This is from a stack of notebooks my mother bought my first semester of undergrad, and I’ll be honest: I don’t like it. It’s a Mead College Ruled, Single Subject 90 sheet notebook, but it’s not perforated and it’s got a plastic spiral instead of metal, and it feels a bit cheap. I’ll be glad to see the back of using it and its brothers. It’s got purple leopard print as a cover, which is probably why my mother grabbed them: she thought they’d be fun.

This was originally my intro Gov journal, so the first page, front and back, is actually class notes. From there, it’s Star Trek.

It begins with the end of notes on the episode “The Conscience of the King,” which I’ve already posted my chapter on. This also has, among other episodes, the outline of the first non-episodic chapter in my entire Star Trek project. That was pretty exciting.

The notebook finishes off with most of the episode “A Taste of Armageddon,” which finishes in a different notebook. I’ll have to figure out which one soon, as this is the next chapter I’m writing.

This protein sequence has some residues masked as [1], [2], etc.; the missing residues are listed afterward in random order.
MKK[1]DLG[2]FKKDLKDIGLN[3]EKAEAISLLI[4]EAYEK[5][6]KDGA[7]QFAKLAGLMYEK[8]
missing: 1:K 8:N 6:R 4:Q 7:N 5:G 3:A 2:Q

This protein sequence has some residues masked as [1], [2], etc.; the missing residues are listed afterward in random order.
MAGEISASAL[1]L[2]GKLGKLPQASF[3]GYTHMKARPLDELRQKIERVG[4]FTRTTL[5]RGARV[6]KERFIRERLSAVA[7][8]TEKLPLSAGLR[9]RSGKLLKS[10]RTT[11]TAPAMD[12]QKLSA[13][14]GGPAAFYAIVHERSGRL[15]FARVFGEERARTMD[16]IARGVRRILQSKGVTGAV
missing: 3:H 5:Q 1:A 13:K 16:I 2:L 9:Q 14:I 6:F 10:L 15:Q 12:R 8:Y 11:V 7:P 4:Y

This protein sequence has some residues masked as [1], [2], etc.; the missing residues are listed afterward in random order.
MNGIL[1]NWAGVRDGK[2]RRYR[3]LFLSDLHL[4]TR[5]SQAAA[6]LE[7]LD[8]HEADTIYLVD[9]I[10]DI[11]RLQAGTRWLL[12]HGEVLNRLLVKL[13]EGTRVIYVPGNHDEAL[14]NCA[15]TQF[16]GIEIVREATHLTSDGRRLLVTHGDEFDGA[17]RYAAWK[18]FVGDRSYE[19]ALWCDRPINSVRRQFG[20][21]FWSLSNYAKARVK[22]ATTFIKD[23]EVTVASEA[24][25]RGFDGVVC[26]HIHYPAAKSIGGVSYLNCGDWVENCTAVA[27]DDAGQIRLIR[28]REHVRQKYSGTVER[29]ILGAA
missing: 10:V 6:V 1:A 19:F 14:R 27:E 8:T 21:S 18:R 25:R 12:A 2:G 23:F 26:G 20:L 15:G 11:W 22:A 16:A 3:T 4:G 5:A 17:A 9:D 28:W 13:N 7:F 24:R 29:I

Also, on the outside of the back cover I have four lists that are basically to-do checklists from that first semester at college. Compared with my current organizational methods, it looks sort of pitiful, but that was the first attempt at getting my life in order, so I suppose it’s not surprising.

So that’s this notebook! Basically, outlines and dialogue of several chapters of the TOS fan fiction, written entirely in black ink.

See you next week!

Cheers!

C

Into My Notebooks: Star Trek Mini Notebook

Good morning, and welcome back to my notebooks!

Today we will be continuing into the mass of notebooks for my Star Trek fan fiction, today covering a mini-notebook, and perhaps continuing with this set of notebooks next week.

This notebook, before we discuss content, is a Mead 3 subject College Ruled notebook that originally had 150 sheets (many have been torn out. I call it a mini notebook because it is not my usual standard sized notebook, but instead a 9 and 1/2 inch by 6 inch notebook. I have used my Pilot G2 pens, half in black, half in brown. Little bits of light blue are used as checkmarks.